Friday, March 16, 2012

The case for corporate tax reform
In this video clip, Dr Madsen Pirie, President of the Adam Smith Institute, is attempting to prove that economics is fun. Even more challenging, he is trying to make the economics of taxation fun.

In addition to telling stories about the lengths to which people will go to avoid paying taxes, he summarizes Adam Smith's advice to the government official trying to design a good tax:

1. keep collection costs low
2. publicly announce rates and collection methods (minimize corruption)
3. make paying taxes convenient for tax payor (ex. taxes due on payday)
4. levy taxes according to ability to pay (that's where the money is)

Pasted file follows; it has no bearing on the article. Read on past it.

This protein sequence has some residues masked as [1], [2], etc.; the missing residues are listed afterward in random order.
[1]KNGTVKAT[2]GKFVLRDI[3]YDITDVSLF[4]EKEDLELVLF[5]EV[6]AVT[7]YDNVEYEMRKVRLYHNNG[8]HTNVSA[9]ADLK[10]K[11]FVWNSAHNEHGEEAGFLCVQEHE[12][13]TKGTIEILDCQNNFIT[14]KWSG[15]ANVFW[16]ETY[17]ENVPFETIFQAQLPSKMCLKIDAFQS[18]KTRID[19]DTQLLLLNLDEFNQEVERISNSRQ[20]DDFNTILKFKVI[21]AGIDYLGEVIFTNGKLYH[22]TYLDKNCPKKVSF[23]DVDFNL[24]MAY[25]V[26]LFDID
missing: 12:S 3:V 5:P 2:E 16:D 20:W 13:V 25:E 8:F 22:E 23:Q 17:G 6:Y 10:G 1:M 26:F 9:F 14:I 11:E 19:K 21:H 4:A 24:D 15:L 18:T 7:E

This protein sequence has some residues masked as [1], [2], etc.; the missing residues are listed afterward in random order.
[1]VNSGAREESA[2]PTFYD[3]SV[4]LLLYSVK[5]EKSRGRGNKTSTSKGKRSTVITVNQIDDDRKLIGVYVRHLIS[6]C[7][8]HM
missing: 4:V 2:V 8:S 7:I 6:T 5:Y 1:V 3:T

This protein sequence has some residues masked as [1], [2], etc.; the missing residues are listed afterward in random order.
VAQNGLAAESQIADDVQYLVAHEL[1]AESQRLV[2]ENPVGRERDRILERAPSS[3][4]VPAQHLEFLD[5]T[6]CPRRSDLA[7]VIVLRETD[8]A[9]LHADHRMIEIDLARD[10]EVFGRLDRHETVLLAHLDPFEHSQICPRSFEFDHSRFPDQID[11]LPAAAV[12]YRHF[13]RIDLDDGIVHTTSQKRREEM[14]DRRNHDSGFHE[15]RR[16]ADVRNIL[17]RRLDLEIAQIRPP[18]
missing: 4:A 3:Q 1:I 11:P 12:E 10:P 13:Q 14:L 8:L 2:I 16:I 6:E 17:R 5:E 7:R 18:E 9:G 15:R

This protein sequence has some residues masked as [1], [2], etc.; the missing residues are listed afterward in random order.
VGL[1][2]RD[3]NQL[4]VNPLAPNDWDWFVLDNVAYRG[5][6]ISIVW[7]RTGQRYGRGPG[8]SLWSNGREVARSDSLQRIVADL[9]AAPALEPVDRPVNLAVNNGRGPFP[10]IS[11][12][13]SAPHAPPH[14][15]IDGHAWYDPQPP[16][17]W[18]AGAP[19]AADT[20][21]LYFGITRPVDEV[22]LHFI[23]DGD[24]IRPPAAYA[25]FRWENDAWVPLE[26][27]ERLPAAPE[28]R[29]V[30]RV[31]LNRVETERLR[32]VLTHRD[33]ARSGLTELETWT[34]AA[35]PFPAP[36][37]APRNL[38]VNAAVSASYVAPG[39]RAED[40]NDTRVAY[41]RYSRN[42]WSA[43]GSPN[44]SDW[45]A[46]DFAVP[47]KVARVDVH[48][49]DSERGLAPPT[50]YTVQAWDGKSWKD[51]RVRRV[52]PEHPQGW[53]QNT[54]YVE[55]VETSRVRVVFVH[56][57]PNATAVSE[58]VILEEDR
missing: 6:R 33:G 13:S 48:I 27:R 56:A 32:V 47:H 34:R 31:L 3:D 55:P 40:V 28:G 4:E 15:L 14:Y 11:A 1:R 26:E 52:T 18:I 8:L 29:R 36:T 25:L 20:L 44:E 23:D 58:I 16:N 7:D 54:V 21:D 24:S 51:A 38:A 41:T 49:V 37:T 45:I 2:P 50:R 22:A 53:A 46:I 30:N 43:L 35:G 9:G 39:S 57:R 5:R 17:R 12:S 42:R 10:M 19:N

Dr. Pirie suggests a 5th rule is needed if productive entities are mobile.

5. the tax should not kill the goose that lays the golden egg
 (ex. corporate tax rates should not be so high that corporations move abroad)

In the following WSJ opinion piece, Hassett and Hubbard discuss the nuts and bolts of various corporate tax reform proposals currently floating around Washington. They also emphasize that we can no longer consider the U.S. a closed economy, and that we must recognize that corporations are mobile. They discuss several recent studies that suggest the true burden of high corporate tax rates falls on workers, who garner lower wages and/or lose their jobs.

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